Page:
Themed on a pilgrimage
" Chef Jacob's care and skill in preparation and presentation were exemplary "
Members and their guests gathered in New Zealand’s midwinter to participate in a dinner themed around one of the most important pilgrimages in Christianity - the Camino de Santiago de Compostela (English: Way of St James).
A six-course degustation menu was prepared by Jacob Brown, the co-owner and chef at The Larder in Miramar, Wellington, a restaurant which has a ‘nose to tail’ philosophy with food.
The Camino is a pilgrimage across France and Spain to reach Santiago de Compostela, a town in the “top left-hand corner” of Spain on the Atlantic Ocean said to be the resting place of James the Apostle.
Chef Jacob commented, “As a concept the meal sounded fantastic, but it was more difficult than I expected. I had trouble settling on the route, but once I decided on a traditional Champagne start, it readily fell into place.”
Pilgrimages began somewhere around the ninth century and reached their height in the Middle Ages. Modern pilgrims share the roads with backpackers and other adventurers. All travelling the ‘Way’ because of the romance of France and Spain together with a certain adventurous quality involved.
Chef Jacob Brown told his guests that he had planned the meal by looking at the characteristics of the regions along the way. Having found a route, he selected the wines. Then added the food to produce a wonderful six course menu.
It began with champagne. Moved down the Loire Valley, crossing the Pyrenees into the Navarra region of Spain. Then on to Rioja, Galicia, and the final destination of Santiago de Compostela.
“The top of Spain has big, deep wines, so I had to find food to match,” said Jacob. “I tweaked the food to match the wine, and the wine reflected the journey, so it all came together.”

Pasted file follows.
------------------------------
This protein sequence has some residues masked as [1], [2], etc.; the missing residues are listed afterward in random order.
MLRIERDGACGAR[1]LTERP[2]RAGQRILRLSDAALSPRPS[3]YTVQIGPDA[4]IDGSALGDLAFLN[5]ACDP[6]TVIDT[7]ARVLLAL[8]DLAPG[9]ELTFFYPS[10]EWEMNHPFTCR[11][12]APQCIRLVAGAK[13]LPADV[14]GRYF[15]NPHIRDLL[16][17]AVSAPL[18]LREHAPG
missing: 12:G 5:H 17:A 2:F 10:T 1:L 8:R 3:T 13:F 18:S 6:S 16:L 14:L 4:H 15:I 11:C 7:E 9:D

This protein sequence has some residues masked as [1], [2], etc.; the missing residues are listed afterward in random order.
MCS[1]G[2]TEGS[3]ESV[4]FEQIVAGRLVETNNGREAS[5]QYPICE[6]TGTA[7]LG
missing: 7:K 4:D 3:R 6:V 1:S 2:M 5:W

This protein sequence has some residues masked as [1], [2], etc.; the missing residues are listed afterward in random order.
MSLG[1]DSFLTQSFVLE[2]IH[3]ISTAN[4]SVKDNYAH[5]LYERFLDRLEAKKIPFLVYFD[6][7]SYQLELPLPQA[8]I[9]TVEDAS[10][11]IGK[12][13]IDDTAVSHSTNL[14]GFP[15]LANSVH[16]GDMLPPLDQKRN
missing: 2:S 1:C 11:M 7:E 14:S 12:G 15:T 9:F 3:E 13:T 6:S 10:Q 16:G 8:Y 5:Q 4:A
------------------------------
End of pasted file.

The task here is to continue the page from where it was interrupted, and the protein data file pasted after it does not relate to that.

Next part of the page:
In Champagne a glass of bubbles was accompanied by a mushroom cap-sized gougère filled with warmed raclette cheese and a square of chicken liver paté.
Along the Loire Valley the dish was poached salmon served with roe and deep fried, then roasted leaves of Brussels sprouts. This was accompanied by a Vouvray.
Crossing into Spain, guests sampled wedges of lightly cured duck with hazelnuts and cherries with a light-ish red from the Valle de Yerri. Moving deeper into Spain and the Rioja region for an earthy red to accompany grilled pork served with white beans and a morcilla (Spanish black pudding made from pig’s blood).
Manchego cheese from Galicia came next accompanied by a toasted cheese tuille on a bed of chopped nuts with roasted olives and sea salt. A strong minerally white from the area was an excellent accompaniment.
The journey ended with slow-cooked quince with chocolate and a dab of ice cream matched with a 10-year old Tawny Port.
Chef Jacob’s care and skill in preparation and presentation were exemplary. Bailli of Wellington Helen Meehan congratulated him on his superb interpretation of the theme.
Chargé de Presse